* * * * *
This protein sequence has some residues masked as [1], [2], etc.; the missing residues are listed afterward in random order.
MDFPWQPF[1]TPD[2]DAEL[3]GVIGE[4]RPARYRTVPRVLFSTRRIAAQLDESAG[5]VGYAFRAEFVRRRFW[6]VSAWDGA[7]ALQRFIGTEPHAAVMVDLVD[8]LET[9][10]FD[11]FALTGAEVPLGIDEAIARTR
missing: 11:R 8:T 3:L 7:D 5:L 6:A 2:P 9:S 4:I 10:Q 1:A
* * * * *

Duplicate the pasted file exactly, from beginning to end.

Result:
This protein sequence has some residues masked as [1], [2], etc.; the missing residues are listed afterward in random order.
MDFPWQPF[1]TPD[2]DAEL[3]GVIGE[4]RPARYRTVPRVLFSTRRIAAQLDESAG[5]VGYAFRAEFVRRRFW[6]VSAWDGA[7]ALQRFIGTEPHAAVMVDLVD[8]LET[9][10]FD[11]FALTGAEVPLGIDEAIARTR
missing: 11:R 8:T 3:L 7:D 5:L 6:A 2:P 9:S 4:I 10:Q 1:A